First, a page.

Milano: G. Ricordi & C. [PN 122341], 1931. Large octavo. Original publisher's binding designed by Cisari illustrated in color, decorative endpapers. [i] (descriptions of scenery and costumes), 1f. (secondary title by N. Benois with small folding illustration in color laid down), [i] (title), [i] (copyright notice), 1f. (cast list), 1f. (table of contents), 1f. (half-title), 1f. (scene description), 1f. (part-title), 92 pp.
Each episode with its own unpaginated part-title.
Binding slightly worn, bumped, soiled, and foxed; split at hinges. Very lightly browned; some outer corners slightly creased; occasional light offsetting, staining, and soiling, not affecting music.
Probable second version, first issue. (see OCLC no. 48902121).
Maria egiziaca, to a libretto by Claudio Guastalla after Domenico Cavalca's Le vite dei santi padri, was first performed in a semi-staged version in New York at Carnegie Hall on March 16, 1932. The first fully-staged performance took place in Venice at the Teatro Goldoni on August 10, 1932.
"Respighi matched Guastalla’s consciously archaic libretto with an austerely evocative score in which Gregorian, Renaissance and Monteverdian influences are evident. The small orchestra even includes a harpsichord, which occasionally accompanies recitatives on its own. These ‘archaizing’ tendencies are not as thoroughgoing as in, say, the Lauda per la Natività del Signore (among the composer’s non-operatic works): the opera’s first orchestral interlude even begins with an incongruous, albeit fleeting, echo of Richard Strauss. Yet at its best – for example, in Mary’s magnificent aria ‘O bianco astore’, addressed to the angel in the central episode – the music rises to heights of calm dignified spirituality that are rare in Respighi. Highlights of this calibre help to explain why Maria egiziaca, uneven though it is, has become his most frequently performed opera in Italy." John C.G. Waterhouse in Grove Music Online. Item #26158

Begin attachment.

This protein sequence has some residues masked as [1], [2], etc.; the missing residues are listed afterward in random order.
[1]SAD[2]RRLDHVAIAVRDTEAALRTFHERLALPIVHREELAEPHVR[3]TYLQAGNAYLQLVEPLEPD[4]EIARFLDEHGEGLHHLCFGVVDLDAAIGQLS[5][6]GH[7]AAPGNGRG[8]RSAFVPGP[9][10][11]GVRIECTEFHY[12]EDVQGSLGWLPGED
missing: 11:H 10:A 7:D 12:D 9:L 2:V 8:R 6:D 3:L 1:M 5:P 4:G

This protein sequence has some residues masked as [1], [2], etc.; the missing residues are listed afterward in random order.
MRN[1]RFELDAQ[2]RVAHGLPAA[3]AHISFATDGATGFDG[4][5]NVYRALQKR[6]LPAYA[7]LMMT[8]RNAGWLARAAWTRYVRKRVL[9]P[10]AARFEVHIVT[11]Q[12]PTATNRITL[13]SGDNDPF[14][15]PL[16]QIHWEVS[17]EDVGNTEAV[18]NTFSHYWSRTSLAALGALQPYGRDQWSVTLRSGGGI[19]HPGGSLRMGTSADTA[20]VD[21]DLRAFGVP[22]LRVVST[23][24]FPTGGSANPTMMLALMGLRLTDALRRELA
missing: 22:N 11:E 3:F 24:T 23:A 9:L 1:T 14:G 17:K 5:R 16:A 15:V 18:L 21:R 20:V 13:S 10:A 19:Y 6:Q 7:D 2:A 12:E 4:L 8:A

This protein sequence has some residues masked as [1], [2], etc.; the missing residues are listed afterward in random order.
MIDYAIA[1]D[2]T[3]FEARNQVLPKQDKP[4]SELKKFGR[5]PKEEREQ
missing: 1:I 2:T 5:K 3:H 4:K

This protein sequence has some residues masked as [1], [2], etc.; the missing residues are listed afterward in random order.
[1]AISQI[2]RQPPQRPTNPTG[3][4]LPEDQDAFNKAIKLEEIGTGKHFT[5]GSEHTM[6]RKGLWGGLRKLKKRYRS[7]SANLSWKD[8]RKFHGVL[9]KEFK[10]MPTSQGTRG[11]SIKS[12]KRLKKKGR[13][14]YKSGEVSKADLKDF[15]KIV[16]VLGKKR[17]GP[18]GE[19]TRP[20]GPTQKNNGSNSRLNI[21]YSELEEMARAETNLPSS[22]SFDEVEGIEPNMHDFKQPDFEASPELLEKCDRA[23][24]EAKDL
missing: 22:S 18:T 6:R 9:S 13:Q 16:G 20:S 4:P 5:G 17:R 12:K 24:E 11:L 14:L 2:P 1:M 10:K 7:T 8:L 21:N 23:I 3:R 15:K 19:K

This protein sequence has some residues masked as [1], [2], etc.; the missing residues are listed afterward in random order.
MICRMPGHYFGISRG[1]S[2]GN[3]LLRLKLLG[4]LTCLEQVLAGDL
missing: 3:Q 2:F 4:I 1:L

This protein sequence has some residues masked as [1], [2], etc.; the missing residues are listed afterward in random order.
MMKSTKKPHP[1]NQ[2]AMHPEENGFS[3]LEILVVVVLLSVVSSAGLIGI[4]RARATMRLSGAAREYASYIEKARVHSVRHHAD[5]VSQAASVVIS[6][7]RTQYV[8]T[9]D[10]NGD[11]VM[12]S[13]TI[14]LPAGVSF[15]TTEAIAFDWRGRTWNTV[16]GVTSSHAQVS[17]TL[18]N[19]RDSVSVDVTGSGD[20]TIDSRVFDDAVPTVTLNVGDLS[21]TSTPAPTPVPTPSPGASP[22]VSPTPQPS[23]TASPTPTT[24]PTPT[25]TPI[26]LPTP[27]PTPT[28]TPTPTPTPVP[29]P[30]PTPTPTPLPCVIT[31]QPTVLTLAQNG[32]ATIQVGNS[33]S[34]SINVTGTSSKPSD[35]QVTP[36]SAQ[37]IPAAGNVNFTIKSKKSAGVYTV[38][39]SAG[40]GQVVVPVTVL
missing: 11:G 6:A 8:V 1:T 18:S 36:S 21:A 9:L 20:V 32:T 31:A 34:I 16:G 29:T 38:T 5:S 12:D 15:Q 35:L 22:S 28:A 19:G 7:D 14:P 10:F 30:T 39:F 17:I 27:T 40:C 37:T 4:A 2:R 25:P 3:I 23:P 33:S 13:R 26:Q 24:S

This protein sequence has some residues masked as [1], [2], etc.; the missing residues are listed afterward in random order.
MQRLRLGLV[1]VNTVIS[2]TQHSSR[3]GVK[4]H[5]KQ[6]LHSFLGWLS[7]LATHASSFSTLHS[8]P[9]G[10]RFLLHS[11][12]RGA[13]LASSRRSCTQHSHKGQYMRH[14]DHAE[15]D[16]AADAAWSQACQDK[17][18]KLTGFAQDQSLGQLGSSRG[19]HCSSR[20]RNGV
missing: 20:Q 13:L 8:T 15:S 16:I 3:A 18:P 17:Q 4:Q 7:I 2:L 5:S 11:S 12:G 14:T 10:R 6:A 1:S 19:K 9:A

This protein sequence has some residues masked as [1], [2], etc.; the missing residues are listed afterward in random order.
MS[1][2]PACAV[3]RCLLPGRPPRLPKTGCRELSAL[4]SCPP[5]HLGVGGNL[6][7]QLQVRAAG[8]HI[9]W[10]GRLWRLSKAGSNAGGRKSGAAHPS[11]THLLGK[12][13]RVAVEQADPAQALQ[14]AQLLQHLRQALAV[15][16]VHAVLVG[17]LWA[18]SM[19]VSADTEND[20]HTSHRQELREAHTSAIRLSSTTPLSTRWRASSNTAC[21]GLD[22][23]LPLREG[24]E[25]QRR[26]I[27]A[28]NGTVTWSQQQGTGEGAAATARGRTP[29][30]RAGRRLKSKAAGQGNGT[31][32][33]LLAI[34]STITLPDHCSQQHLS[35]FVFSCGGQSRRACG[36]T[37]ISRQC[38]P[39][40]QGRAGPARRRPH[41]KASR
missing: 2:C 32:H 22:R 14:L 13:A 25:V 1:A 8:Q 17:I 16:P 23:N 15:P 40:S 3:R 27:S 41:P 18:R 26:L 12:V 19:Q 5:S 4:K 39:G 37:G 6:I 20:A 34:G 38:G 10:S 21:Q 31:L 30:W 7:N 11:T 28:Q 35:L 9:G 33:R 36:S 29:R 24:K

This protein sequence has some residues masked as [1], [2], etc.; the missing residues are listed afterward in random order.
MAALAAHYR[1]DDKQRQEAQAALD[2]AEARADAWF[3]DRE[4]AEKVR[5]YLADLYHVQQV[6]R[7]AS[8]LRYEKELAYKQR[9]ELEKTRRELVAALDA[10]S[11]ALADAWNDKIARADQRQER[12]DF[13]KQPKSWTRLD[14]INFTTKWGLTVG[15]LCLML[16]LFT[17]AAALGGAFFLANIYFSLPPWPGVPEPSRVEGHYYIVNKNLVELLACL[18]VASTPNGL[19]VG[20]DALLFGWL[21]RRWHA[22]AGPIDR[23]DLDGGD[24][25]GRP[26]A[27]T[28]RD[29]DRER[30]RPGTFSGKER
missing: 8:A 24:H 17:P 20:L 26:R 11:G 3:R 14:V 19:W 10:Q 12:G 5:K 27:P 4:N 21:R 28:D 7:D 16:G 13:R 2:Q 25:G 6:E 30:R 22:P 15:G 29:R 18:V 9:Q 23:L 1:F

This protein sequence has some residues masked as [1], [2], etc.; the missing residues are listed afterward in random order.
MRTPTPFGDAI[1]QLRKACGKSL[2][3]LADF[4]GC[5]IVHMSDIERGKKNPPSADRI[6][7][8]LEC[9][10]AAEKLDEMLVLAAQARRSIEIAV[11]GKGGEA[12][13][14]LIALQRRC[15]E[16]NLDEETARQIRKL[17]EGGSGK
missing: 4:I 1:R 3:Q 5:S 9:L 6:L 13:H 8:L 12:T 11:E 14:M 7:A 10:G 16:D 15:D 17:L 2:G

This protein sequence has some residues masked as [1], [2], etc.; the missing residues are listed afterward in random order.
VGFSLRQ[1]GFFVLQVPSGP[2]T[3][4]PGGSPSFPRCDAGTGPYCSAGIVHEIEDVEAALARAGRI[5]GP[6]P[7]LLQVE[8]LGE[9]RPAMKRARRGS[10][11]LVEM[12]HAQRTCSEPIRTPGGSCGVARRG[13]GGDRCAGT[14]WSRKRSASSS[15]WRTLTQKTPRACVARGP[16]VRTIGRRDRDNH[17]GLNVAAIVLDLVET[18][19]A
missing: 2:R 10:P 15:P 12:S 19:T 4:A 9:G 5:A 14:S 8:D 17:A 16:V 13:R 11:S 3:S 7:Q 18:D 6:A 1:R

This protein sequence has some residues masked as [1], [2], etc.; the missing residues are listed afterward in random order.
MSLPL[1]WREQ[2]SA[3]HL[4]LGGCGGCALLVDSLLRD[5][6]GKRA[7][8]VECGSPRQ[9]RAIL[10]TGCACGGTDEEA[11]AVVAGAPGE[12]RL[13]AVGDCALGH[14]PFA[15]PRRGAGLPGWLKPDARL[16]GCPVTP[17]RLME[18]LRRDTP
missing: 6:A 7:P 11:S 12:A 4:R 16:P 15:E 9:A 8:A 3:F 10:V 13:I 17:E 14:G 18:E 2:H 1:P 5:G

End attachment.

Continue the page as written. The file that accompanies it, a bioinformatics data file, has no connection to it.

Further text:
Price: $135.00 other currencies